A book introducing the cultural and historical background knowledge of the terra-cotta soldiers. From the beginning of Qin Dukedom to the ear of Qin Shihuang.

2. Capon, Edmund. Qin shihuang: terracotta warriors and horses: catalogue to the "Exhibition to the terracotta figures of warriors and horses of the Qin dynasty of China" International Cultural Corp. of Australia, 1983
An illustrated handbook introducing the relics unearthed from the terra-cotta pits.

3. Wang, Xue Li,Special studies on qin terra-cotta figures. San Qin Publishing House, 1994
An archaeological monograph that studies every aspect of Qin Dynasty, such as the social classes, military system, technologies, and aesthetic preference, by analyzing the relics excavated from terra-cotta.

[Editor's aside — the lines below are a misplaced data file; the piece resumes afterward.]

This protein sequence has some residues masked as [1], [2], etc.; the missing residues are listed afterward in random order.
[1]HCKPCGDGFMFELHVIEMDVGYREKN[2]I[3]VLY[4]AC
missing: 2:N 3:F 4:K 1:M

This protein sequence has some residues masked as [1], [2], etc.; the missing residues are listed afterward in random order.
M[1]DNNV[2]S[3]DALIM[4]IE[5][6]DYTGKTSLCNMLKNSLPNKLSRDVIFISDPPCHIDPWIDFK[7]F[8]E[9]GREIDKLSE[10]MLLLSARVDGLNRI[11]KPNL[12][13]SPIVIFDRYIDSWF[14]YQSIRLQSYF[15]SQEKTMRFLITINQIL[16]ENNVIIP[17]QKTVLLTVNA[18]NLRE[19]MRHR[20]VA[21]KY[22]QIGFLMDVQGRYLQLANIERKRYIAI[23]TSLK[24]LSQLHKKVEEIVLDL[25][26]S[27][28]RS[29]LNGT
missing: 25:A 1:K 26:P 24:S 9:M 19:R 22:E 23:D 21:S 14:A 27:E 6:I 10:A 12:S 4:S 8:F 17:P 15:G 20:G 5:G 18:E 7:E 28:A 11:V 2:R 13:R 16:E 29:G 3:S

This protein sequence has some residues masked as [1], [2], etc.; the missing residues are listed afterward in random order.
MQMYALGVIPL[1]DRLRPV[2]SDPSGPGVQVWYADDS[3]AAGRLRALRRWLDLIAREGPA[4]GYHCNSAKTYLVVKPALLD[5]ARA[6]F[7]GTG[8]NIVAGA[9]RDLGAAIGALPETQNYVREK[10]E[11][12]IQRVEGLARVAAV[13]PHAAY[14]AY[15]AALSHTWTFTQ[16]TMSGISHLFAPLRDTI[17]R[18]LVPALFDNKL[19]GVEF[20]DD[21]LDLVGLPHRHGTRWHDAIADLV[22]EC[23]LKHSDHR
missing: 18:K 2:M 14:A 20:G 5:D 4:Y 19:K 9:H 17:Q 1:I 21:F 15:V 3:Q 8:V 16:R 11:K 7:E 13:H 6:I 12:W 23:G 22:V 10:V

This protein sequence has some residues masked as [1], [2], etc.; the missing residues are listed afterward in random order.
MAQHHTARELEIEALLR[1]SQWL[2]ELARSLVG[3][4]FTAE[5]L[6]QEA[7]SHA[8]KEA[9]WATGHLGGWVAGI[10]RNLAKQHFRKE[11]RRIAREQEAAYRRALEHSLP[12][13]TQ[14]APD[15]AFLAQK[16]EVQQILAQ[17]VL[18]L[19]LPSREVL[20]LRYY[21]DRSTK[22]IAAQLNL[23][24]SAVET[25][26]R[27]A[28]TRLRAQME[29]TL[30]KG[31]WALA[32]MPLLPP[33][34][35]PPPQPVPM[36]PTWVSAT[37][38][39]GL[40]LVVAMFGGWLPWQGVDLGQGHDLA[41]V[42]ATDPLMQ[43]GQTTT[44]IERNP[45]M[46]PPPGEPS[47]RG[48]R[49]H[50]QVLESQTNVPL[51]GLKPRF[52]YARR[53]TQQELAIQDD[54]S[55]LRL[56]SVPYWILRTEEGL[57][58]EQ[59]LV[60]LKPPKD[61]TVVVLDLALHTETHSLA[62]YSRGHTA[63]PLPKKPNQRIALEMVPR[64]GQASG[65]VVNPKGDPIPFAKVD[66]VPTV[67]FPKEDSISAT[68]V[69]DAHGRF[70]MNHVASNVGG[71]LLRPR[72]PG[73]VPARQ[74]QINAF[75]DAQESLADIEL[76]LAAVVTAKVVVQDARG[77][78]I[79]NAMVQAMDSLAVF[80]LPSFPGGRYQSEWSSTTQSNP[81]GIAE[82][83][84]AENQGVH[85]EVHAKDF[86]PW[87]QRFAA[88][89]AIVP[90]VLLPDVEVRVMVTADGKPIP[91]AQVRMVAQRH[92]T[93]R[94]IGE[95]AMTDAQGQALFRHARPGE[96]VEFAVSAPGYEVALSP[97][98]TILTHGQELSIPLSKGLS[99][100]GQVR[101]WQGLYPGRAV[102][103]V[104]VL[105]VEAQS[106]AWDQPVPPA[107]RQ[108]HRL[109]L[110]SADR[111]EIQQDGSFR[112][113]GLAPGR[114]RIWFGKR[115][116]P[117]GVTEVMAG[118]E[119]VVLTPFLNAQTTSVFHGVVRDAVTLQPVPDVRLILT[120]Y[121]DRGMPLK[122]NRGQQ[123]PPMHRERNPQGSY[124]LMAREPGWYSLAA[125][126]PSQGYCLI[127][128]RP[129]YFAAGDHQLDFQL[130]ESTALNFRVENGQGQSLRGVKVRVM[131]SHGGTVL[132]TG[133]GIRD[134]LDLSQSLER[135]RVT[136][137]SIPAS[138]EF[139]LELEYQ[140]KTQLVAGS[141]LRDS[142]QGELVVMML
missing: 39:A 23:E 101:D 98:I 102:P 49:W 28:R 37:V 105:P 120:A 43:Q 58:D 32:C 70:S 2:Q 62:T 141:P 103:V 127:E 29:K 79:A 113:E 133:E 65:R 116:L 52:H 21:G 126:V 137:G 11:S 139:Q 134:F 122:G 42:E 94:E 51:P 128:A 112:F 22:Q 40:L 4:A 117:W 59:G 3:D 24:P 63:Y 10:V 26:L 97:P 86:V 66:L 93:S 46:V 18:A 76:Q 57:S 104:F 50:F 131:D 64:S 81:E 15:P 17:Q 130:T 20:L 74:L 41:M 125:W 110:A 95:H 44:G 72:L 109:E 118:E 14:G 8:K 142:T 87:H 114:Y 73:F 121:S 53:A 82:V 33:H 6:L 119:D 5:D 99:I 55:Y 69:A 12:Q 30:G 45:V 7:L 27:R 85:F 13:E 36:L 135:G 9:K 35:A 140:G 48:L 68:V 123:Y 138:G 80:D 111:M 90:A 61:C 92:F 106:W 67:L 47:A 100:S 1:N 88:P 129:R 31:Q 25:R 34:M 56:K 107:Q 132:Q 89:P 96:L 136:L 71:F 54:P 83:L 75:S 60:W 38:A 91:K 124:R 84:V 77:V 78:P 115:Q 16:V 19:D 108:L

4. 袁仲一, 秦兵马俑,生活.读书.新知.三联书店, 2004
A book telling the stories about the course of excavation, the means that were adopted to protect the relics, and the buildup of the terra-cotta museum.

5. Shimko, Keith. International Relations: Perspectives and Controversies.
Houghton Mifflin Company, 2008
Highlights some of the most pressing issues of the contemporary international system, enabling the reader to think systematically and critically about international affairs.

6. Kleiner, Fred. Gardner's Art Through the Ages: The Western Perspective. Thomson Wadsworth, 2006.
A comprehnsive guide to the story of western art through a historical, social, religious, economic, and cultural context.

7. Wood, Frances. The First Emperor of China. Profile Books Ltd, 2007
A book introducing Qin Shihuang and his achievements and contribution to China.

Online Sources: